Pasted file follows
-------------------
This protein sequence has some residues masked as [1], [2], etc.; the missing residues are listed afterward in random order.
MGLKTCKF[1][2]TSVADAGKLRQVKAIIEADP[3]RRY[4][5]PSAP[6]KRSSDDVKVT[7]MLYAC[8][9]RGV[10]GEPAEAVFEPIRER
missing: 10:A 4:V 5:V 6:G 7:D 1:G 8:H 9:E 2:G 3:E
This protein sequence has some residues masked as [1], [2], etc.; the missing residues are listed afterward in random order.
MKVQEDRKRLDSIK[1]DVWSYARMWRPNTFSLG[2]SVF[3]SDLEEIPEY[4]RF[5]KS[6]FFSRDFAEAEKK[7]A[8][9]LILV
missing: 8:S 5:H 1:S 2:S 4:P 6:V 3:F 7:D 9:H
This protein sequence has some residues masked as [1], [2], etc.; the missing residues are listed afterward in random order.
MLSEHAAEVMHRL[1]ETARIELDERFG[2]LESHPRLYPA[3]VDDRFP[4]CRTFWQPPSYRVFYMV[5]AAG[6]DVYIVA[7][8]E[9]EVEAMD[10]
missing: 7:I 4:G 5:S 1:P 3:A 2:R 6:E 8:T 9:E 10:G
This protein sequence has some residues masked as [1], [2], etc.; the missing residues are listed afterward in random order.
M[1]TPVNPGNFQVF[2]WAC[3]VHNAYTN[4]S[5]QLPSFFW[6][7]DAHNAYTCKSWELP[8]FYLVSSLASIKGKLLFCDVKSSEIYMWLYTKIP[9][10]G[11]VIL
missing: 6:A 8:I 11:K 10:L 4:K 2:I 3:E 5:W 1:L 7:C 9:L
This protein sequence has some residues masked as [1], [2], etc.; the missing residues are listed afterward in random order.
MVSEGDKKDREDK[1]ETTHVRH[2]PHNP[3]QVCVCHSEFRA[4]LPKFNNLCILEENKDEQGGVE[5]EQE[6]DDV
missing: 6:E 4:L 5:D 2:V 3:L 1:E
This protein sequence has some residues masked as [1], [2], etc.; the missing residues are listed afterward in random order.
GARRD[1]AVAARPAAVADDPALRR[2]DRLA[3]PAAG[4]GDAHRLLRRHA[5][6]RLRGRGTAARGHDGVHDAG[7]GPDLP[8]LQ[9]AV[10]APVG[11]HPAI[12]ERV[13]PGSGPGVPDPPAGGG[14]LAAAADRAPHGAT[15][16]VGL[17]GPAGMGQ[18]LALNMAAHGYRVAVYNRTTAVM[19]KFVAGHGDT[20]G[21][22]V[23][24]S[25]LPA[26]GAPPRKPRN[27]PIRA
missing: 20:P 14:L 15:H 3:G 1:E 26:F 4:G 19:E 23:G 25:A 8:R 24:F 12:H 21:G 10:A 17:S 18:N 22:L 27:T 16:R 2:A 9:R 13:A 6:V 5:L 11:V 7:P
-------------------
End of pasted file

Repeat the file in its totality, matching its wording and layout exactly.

This protein sequence has some residues masked as [1], [2], etc.; the missing residues are listed afterward in random order.
MGLKTCKF[1][2]TSVADAGKLRQVKAIIEADP[3]RRY[4][5]PSAP[6]KRSSDDVKVT[7]MLYAC[8][9]RGV[10]GEPAEAVFEPIRER
missing: 10:A 4:V 5:V 6:G 7:D 1:G 8:H 9:E 2:G 3:E
This protein sequence has some residues masked as [1], [2], etc.; the missing residues are listed afterward in random order.
MKVQEDRKRLDSIK[1]DVWSYARMWRPNTFSLG[2]SVF[3]SDLEEIPEY[4]RF[5]KS[6]FFSRDFAEAEKK[7]A[8][9]LILV
missing: 8:S 5:H 1:S 2:S 4:P 6:V 3:F 7:D 9:H
This protein sequence has some residues masked as [1], [2], etc.; the missing residues are listed afterward in random order.
MLSEHAAEVMHRL[1]ETARIELDERFG[2]LESHPRLYPA[3]VDDRFP[4]CRTFWQPPSYRVFYMV[5]AAG[6]DVYIVA[7][8]E[9]EVEAMD[10]
missing: 7:I 4:G 5:S 1:P 3:A 2:R 6:E 8:T 9:E 10:G
This protein sequence has some residues masked as [1], [2], etc.; the missing residues are listed afterward in random order.
M[1]TPVNPGNFQVF[2]WAC[3]VHNAYTN[4]S[5]QLPSFFW[6][7]DAHNAYTCKSWELP[8]FYLVSSLASIKGKLLFCDVKSSEIYMWLYTKIP[9][10]G[11]VIL
missing: 6:A 8:I 11:K 10:L 4:K 2:I 3:E 5:W 1:L 7:C 9:L
This protein sequence has some residues masked as [1], [2], etc.; the missing residues are listed afterward in random order.
MVSEGDKKDREDK[1]ETTHVRH[2]PHNP[3]QVCVCHSEFRA[4]LPKFNNLCILEENKDEQGGVE[5]EQE[6]DDV
missing: 6:E 4:L 5:D 2:V 3:L 1:E
This protein sequence has some residues masked as [1], [2], etc.; the missing residues are listed afterward in random order.
GARRD[1]AVAARPAAVADDPALRR[2]DRLA[3]PAAG[4]GDAHRLLRRHA[5][6]RLRGRGTAARGHDGVHDAG[7]GPDLP[8]LQ[9]AV[10]APVG[11]HPAI[12]ERV[13]PGSGPGVPDPPAGGG[14]LAAAADRAPHGAT[15][16]VGL[17]GPAGMGQ[18]LALNMAAHGYRVAVYNRTTAVM[19]KFVAGHGDT[20]G[21][22]V[23][24]S[25]LPA[26]GAPPRKPRN[27]PIRA
missing: 20:P 14:L 15:H 3:G 1:E 26:F 4:G 19:E 23:G 25:A 8:R 24:F 12:H 21:G 10:A 17:S 18:N 22:L 27:T 16:R 2:A 9:R 13:A 6:V 5:L 11:V 7:P